What’s that you say? Hawaii has seasons? Well, yes. Yes, it does. Summer and Winter a.k.a hot and less hot with the latter running November to April. As I write, I am currently wearing wool socks, wool pants, two shirts, and a sweater. Despite the layers, I find myself contemplating if I can type with gloves on. How cold is it? Well, I was distraught to discover the temperature is not in the 50s as it seems, but rather a balmy 65F. Still, brrr.
But winter in Hawaii brings more than chilly weather. It also brings rain which magically transforms the island from dusky brown to verdant green. Heavy clouds can settle across the sky for days at a time, but more commonly you’ll just experience a quick shower here and there. Why risk the rain? Well, a sunny winter day in Hawaii is sublime – sparkling blue waters, a light breeze, and gentle sunshine wrapping you in a warm hug.
The cooler temperatures are perfect for hiking especially exposed ridge and crater hikes. You might try hiking Koko Head or it’s smaller cousin Diamond Head to take in big sweeping views without the sweltering heat of summer. Additionally, the upside of rain is flowing waterfalls. Easy options include Manoa Falls and Hamama Falls.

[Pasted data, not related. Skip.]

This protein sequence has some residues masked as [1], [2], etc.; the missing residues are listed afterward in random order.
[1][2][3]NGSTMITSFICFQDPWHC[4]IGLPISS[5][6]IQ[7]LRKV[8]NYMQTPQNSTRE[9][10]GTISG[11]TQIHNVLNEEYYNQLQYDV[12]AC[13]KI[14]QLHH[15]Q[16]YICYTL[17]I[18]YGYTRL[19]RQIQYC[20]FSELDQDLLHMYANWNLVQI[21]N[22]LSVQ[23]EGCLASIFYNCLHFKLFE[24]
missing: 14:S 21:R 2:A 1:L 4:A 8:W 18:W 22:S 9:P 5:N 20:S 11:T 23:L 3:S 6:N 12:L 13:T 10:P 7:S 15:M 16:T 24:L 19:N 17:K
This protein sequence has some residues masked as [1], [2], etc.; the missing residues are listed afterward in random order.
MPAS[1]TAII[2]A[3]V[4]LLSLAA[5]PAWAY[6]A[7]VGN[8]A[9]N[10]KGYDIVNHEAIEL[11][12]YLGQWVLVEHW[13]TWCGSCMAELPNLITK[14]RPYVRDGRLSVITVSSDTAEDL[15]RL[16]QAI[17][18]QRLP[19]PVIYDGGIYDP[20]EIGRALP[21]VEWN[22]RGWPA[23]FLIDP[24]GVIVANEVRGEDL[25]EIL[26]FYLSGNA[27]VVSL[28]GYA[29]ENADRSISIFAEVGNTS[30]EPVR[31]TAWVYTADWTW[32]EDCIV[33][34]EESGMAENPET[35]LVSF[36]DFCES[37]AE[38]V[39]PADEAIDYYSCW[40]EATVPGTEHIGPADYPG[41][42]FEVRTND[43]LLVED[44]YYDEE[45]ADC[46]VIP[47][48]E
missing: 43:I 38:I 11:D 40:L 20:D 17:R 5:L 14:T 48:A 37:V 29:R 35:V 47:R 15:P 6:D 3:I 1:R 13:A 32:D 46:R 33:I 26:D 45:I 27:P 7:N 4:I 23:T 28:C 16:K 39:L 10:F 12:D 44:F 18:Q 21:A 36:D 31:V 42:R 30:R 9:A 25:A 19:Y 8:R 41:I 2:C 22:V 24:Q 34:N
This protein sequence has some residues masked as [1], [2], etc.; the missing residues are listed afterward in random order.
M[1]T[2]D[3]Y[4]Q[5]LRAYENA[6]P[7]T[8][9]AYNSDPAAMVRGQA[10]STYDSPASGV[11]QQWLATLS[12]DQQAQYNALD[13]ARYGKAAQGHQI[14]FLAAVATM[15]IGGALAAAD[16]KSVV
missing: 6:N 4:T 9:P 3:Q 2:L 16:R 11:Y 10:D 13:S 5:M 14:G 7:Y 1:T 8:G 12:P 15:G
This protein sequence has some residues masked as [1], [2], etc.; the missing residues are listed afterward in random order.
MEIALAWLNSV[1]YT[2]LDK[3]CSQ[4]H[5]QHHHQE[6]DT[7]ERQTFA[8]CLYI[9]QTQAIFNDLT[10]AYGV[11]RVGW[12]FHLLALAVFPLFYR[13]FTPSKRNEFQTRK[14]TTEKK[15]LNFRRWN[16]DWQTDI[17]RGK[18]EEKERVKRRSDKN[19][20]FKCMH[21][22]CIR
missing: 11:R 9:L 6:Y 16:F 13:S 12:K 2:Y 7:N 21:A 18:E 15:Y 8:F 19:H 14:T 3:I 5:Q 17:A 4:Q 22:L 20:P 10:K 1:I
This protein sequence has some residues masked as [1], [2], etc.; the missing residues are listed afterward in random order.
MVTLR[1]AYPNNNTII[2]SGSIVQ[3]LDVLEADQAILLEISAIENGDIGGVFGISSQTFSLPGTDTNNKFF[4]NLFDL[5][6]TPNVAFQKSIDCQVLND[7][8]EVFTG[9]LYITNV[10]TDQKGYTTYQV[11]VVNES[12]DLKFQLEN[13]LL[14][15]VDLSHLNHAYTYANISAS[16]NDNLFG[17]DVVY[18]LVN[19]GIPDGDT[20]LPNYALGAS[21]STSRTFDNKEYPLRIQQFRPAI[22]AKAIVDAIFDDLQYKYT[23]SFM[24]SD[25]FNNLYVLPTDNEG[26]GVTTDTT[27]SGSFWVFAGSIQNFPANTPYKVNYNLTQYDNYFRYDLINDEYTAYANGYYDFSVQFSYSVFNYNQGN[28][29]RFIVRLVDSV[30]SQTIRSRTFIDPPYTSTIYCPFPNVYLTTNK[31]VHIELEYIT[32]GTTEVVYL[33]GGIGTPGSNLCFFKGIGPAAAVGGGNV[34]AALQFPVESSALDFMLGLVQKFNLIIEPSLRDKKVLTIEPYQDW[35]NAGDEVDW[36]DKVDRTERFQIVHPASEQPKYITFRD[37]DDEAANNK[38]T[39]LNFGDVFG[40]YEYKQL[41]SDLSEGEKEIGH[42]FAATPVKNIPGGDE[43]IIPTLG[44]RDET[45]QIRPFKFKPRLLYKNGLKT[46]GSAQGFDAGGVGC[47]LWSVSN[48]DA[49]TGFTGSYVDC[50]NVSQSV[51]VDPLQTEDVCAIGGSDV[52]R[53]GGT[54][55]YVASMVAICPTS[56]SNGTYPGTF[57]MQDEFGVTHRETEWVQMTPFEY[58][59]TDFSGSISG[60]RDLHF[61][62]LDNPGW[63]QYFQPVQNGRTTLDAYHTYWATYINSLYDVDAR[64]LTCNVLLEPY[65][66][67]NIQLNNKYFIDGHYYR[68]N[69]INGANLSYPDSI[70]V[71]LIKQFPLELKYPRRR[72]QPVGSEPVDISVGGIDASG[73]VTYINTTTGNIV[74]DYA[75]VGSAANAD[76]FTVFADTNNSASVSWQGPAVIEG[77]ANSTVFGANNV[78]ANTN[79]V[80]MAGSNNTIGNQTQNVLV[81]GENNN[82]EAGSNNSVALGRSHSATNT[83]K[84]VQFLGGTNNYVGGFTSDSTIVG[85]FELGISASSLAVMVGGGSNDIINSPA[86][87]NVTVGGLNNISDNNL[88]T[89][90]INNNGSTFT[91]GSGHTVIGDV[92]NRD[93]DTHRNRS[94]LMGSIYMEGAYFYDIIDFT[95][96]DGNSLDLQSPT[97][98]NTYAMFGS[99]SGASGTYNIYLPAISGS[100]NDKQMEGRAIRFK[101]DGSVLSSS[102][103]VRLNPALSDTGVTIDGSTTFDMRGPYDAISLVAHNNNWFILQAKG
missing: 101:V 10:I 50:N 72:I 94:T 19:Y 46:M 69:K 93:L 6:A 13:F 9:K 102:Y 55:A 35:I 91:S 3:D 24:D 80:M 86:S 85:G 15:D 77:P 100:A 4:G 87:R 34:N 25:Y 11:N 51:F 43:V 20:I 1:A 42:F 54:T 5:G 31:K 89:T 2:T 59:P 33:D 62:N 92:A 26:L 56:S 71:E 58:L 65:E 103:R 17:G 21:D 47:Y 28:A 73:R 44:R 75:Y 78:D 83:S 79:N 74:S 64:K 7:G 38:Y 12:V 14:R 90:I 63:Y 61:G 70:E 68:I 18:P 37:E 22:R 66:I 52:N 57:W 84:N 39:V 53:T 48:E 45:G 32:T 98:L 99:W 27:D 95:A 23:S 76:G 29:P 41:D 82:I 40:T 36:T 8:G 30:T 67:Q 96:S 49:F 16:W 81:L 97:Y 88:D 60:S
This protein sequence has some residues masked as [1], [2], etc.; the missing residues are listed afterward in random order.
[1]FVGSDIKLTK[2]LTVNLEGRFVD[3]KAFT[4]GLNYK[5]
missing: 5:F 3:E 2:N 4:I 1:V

Tourism numbers continue to rise in Hawaii with a record of 10 million visitors in 2019. The crowds and traffic reach a zenith in December and just when you start to feel dread to even leave your home, the congestion eases and you can breathe again. That period, after the holidays, that’s when you can move freely around the islands and enjoy a bit of solitude. At least until summertime.
You know those big waves you’ve heard about? The 40-foot monsters that turn surfers into legends? Winter is when you will find them. Head to the north shore of Oahu and visit Banzai Pipeline at Ehukai Beach Park, picture-perfect Sunset Beach or Laniakea, north of Haleiwa. On Maui, Hookipa doubles as both a popular surfing spot with consistent waves and a great windsurfing spot. On Kauai, catch beautiful waves at Hanalei Bay.
Hawaii and Alaska share joint custody of humpback whales. The whales fatten up in the nutrient-rich waters around Alaska and in fall travel to the warmth and safety of Hawaii to birth their young. On Oahu, you can search for whales while enjoying the views of the windward coast at Makapuu Lighthouse Trail or adventure to the tip of the island at Kaena Point. All of the islands have boat tours, but the best place to search for whales is off Maui. The clear, shallow waters that connect Maui, Lanai, and Kahoolawe are particularly appealing to whales. Book with the Pacific Whale Foundation for the best experience.
Need Ideas for Your Family Adventure?
If you’re visiting Hawaii in winter and get stuck with one of those rainy days, there are options. Check out this post for family fun despite the wet weather. And sign up for the Little Bird Post for more tips on family fun in Hawaii.